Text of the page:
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NZ shooter: The myth of Australian values

  • 19 March 2019


Matters of value, referring to a country's moral standing and components, are always fraught. They suggest superior understanding, excellent pedigree and a weathered wisdom about what is appropriate for a given society. In Australia and New Zealand, such values are not so much double-edged as sharp, multi-cornered edifices. The moment you start engaging them, you are bound to be wounded by a glance in the mirror.

The horror in Christchurch, with 50 slain individuals across two mosques, was unspeakable, but it was also inflicted by an individual (it is alleged at this point) who showed every feature, characteristic and emotional tendency of a certain type of Australian. His crudely cobbled manifesto — if, indeed, it deserves the gravitas of that term — was filled with rubbery values. The recent apologias for violence against Muslims, notably the various accusations of blame from Australian Senator Fraser Anning, also stem from an obsession with values.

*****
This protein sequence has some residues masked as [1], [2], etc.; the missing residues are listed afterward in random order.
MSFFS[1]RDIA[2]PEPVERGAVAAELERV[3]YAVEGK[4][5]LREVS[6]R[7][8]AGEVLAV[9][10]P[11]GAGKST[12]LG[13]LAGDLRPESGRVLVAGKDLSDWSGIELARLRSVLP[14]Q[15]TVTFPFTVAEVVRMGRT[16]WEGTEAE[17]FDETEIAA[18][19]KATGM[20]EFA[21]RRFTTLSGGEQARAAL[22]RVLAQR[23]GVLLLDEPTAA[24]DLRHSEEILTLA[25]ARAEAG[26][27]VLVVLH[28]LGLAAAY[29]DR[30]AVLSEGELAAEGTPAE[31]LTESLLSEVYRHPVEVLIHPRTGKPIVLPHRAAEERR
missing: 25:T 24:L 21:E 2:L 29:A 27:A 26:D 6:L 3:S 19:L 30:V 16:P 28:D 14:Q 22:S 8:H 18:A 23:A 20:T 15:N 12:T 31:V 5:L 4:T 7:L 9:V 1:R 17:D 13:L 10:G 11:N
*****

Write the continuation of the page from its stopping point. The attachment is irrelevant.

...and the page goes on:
Australian values, in other words, are equally those of the levelling cricket pitch, the anxiety of the White Australia policy (with some residual pangs), and a continual mixture of loathing and confusion over what to do with the Indigenous people of the country. It is also the fabled, mythologised idea of the fair go and hearty egalitarianism, or the notion that Australia's labour movement is as progressive as is thought.

As the debunking efforts of Humphrey McQueen's A New Britannia (1970) showed, racism was 'the most important single component of Australian nationalism'. With that came acquisitiveness and envy. 'It was not accidental', explains McQueen, 'that Australians chose a racehorse and a bushranger as their heroes since both expressed the get-rich quick Tatts syndrome.'

The alleged Christchurch shooter was reared in a certain atmosphere of permissive intolerance. His remarks on invasion and dispossession pit his cause as that of the lost Australian White Man. But such loss would be overcome in New Zealand, where he could demonstrate, in the words of Aurelien Mondon, 'that Muslims weren't safe anywhere'. The alleged perpetrator's views are those of deprivation and emasculation.

His rationale is clear: the followers of Islam had it coming, having generated the basis for extreme reaction. Of similar mind is Anning who, in going on the offensive, declared what he thought self-evident. 'Does anyone still dispute the link between Muslim immigration and violence?' he proposed on Twitter. To claim that the Christchurch killings were the result of poor gun laws or those 'holding nationalist